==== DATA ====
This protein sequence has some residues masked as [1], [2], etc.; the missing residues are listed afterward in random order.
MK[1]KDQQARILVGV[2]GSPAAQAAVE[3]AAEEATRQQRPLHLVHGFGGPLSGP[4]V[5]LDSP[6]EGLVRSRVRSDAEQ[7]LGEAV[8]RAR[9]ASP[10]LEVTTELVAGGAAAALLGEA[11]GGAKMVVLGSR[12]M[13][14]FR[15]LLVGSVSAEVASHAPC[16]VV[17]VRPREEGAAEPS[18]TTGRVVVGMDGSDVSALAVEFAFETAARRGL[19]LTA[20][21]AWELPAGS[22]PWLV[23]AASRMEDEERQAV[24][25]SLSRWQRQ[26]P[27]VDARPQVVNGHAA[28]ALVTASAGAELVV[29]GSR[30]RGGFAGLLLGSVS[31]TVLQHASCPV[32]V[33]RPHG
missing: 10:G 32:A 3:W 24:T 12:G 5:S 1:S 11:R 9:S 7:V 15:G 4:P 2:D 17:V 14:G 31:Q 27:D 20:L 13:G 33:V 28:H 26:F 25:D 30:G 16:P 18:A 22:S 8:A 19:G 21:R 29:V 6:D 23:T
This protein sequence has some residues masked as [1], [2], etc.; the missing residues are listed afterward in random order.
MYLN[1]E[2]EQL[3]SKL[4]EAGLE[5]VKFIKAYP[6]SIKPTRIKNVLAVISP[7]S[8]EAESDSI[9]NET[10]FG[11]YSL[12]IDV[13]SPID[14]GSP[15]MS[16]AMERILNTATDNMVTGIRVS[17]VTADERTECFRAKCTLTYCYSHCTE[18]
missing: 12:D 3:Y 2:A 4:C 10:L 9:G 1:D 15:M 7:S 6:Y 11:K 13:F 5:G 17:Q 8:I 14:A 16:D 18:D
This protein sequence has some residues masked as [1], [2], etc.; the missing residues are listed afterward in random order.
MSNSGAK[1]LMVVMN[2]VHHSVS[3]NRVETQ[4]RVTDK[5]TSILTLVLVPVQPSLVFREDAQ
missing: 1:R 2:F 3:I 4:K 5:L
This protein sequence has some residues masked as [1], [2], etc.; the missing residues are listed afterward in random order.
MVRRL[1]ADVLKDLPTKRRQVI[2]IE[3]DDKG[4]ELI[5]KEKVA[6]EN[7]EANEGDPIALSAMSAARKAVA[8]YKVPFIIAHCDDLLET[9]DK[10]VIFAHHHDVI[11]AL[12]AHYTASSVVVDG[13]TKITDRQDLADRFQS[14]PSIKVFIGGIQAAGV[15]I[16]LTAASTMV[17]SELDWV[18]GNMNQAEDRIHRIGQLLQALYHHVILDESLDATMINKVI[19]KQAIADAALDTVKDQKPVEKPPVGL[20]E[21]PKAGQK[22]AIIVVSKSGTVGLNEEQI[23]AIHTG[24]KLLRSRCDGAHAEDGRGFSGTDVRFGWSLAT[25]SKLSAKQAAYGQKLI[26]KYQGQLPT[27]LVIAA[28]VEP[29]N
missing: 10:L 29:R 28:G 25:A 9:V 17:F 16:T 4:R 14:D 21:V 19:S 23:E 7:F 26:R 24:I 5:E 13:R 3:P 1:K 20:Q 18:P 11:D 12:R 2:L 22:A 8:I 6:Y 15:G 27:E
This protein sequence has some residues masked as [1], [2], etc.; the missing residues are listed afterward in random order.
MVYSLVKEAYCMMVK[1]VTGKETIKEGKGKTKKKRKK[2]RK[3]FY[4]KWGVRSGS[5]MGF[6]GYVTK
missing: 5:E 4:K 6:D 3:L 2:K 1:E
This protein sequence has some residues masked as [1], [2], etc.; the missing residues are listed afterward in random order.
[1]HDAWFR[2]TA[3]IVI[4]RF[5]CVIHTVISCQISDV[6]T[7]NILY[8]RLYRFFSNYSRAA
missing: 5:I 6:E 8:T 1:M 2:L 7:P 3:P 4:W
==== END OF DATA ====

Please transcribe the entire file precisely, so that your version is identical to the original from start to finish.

This protein sequence has some residues masked as [1], [2], etc.; the missing residues are listed afterward in random order.
MK[1]KDQQARILVGV[2]GSPAAQAAVE[3]AAEEATRQQRPLHLVHGFGGPLSGP[4]V[5]LDSP[6]EGLVRSRVRSDAEQ[7]LGEAV[8]RAR[9]ASP[10]LEVTTELVAGGAAAALLGEA[11]GGAKMVVLGSR[12]M[13][14]FR[15]LLVGSVSAEVASHAPC[16]VV[17]VRPREEGAAEPS[18]TTGRVVVGMDGSDVSALAVEFAFETAARRGL[19]LTA[20][21]AWELPAGS[22]PWLV[23]AASRMEDEERQAV[24][25]SLSRWQRQ[26]P[27]VDARPQVVNGHAA[28]ALVTASAGAELVV[29]GSR[30]RGGFAGLLLGSVS[31]TVLQHASCPV[32]V[33]RPHG
missing: 10:G 32:A 3:W 24:T 12:G 5:S 1:S 11:R 9:S 7:V 15:G 4:P 2:D 17:V 14:G 31:Q 27:D 20:L 13:G 33:V 28:H 26:F 25:D 30:G 16:P 18:A 22:S 8:A 19:G 21:R 29:V 6:D 23:T
This protein sequence has some residues masked as [1], [2], etc.; the missing residues are listed afterward in random order.
MYLN[1]E[2]EQL[3]SKL[4]EAGLE[5]VKFIKAYP[6]SIKPTRIKNVLAVISP[7]S[8]EAESDSI[9]NET[10]FG[11]YSL[12]IDV[13]SPID[14]GSP[15]MS[16]AMERILNTATDNMVTGIRVS[17]VTADERTECFRAKCTLTYCYSHCTE[18]
missing: 12:D 3:Y 2:A 4:C 10:L 9:G 1:D 15:M 7:S 6:Y 11:K 13:F 5:G 17:Q 8:I 14:A 16:D 18:D
This protein sequence has some residues masked as [1], [2], etc.; the missing residues are listed afterward in random order.
MSNSGAK[1]LMVVMN[2]VHHSVS[3]NRVETQ[4]RVTDK[5]TSILTLVLVPVQPSLVFREDAQ
missing: 1:R 2:F 3:I 4:K 5:L
This protein sequence has some residues masked as [1], [2], etc.; the missing residues are listed afterward in random order.
MVRRL[1]ADVLKDLPTKRRQVI[2]IE[3]DDKG[4]ELI[5]KEKVA[6]EN[7]EANEGDPIALSAMSAARKAVA[8]YKVPFIIAHCDDLLET[9]DK[10]VIFAHHHDVI[11]AL[12]AHYTASSVVVDG[13]TKITDRQDLADRFQS[14]PSIKVFIGGIQAAGV[15]I[16]LTAASTMV[17]SELDWV[18]GNMNQAEDRIHRIGQLLQALYHHVILDESLDATMINKVI[19]KQAIADAALDTVKDQKPVEKPPVGL[20]E[21]PKAGQK[22]AIIVVSKSGTVGLNEEQI[23]AIHTG[24]KLLRSRCDGAHAEDGRGFSGTDVRFGWSLAT[25]SKLSAKQAAYGQKLI[26]KYQGQLPT[27]LVIAA[28]VEP[29]N
missing: 10:L 29:R 28:G 25:A 9:V 17:F 16:T 4:R 14:D 21:V 19:S 23:E 7:F 26:R 24:I 5:E 13:R 3:P 1:K 20:Q 18:P 11:D 12:R 2:L 22:A 8:I 6:Y 15:G 27:E
This protein sequence has some residues masked as [1], [2], etc.; the missing residues are listed afterward in random order.
MVYSLVKEAYCMMVK[1]VTGKETIKEGKGKTKKKRKK[2]RK[3]FY[4]KWGVRSGS[5]MGF[6]GYVTK
missing: 5:E 4:K 6:D 3:L 2:K 1:E
This protein sequence has some residues masked as [1], [2], etc.; the missing residues are listed afterward in random order.
[1]HDAWFR[2]TA[3]IVI[4]RF[5]CVIHTVISCQISDV[6]T[7]NILY[8]RLYRFFSNYSRAA
missing: 5:I 6:E 8:T 1:M 2:L 7:P 3:P 4:W